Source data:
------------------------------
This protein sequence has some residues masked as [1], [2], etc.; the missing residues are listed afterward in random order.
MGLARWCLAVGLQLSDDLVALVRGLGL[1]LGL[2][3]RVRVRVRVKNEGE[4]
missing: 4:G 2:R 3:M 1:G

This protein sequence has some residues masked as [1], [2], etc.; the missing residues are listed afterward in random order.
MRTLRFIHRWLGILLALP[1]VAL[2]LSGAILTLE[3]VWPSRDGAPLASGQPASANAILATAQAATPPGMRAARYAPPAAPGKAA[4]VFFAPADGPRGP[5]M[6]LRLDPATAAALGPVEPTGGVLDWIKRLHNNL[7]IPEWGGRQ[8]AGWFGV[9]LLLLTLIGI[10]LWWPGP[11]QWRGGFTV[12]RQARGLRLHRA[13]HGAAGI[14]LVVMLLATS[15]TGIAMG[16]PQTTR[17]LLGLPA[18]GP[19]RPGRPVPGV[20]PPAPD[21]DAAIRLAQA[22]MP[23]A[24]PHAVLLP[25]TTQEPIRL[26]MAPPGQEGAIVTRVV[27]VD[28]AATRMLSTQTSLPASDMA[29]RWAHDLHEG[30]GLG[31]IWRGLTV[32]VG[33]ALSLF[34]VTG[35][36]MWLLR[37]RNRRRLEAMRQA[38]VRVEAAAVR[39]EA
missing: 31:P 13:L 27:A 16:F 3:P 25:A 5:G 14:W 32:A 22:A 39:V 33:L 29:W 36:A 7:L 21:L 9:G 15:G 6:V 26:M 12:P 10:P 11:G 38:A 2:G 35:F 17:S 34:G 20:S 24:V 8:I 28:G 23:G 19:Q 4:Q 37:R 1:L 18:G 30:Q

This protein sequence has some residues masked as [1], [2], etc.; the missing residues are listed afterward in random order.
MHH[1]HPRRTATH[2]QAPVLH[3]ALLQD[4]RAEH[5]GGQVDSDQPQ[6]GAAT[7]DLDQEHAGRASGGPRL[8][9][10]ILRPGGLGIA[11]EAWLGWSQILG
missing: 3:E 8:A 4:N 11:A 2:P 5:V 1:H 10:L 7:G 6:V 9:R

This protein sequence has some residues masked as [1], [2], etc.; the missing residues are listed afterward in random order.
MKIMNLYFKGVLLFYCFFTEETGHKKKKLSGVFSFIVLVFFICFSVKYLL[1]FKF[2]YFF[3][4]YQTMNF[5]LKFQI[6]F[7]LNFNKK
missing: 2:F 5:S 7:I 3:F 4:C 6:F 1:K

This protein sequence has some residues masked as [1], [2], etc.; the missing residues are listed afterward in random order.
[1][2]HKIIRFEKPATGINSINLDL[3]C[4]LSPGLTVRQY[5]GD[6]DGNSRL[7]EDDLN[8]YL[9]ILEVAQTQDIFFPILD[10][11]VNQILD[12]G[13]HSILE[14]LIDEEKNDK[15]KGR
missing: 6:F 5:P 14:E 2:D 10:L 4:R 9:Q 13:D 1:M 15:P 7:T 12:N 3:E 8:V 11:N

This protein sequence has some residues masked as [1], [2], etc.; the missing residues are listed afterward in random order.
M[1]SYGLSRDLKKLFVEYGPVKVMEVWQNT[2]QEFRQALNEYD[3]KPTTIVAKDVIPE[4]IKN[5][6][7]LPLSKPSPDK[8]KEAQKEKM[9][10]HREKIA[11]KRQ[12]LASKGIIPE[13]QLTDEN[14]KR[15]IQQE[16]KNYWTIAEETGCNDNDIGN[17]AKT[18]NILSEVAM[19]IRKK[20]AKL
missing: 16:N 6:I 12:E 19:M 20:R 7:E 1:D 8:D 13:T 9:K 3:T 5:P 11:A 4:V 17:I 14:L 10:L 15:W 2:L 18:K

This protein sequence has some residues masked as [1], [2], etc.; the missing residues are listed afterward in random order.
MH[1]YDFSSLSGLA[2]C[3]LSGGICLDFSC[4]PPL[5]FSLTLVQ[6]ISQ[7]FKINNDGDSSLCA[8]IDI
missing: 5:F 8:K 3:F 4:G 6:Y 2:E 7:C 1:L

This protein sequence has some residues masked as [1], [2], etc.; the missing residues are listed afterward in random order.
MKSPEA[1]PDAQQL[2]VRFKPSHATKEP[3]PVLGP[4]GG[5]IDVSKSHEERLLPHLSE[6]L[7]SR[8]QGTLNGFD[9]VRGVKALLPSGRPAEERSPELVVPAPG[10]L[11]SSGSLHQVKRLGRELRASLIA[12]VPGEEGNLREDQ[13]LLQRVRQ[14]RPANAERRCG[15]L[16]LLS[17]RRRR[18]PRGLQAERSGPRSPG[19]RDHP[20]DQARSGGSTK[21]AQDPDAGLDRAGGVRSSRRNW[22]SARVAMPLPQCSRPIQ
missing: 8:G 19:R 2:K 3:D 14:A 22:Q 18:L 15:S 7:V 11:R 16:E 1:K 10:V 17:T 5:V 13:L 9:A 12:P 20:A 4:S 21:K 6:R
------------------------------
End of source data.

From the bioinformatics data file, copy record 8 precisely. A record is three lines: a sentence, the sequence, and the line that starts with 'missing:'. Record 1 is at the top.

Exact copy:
This protein sequence has some residues masked as [1], [2], etc.; the missing residues are listed afterward in random order.
MKSPEA[1]PDAQQL[2]VRFKPSHATKEP[3]PVLGP[4]GG[5]IDVSKSHEERLLPHLSE[6]L[7]SR[8]QGTLNGFD[9]VRGVKALLPSGRPAEERSPELVVPAPG[10]L[11]SSGSLHQVKRLGRELRASLIA[12]VPGEEGNLREDQ[13]LLQRVRQ[14]RPANAERRCG[15]L[16]LLS[17]RRRR[18]PRGLQAERSGPRSPG[19]RDHP[20]DQARSGGSTK[21]AQDPDAGLDRAGGVRSSRRNW[22]SARVAMPLPQCSRPIQ
missing: 8:G 19:R 2:K 3:D 14:A 22:Q 18:L 15:S 7:V 11:R 16:E 1:K 10:V 17:T 5:V 13:L 9:A 12:P 20:A 4:S 21:K 6:R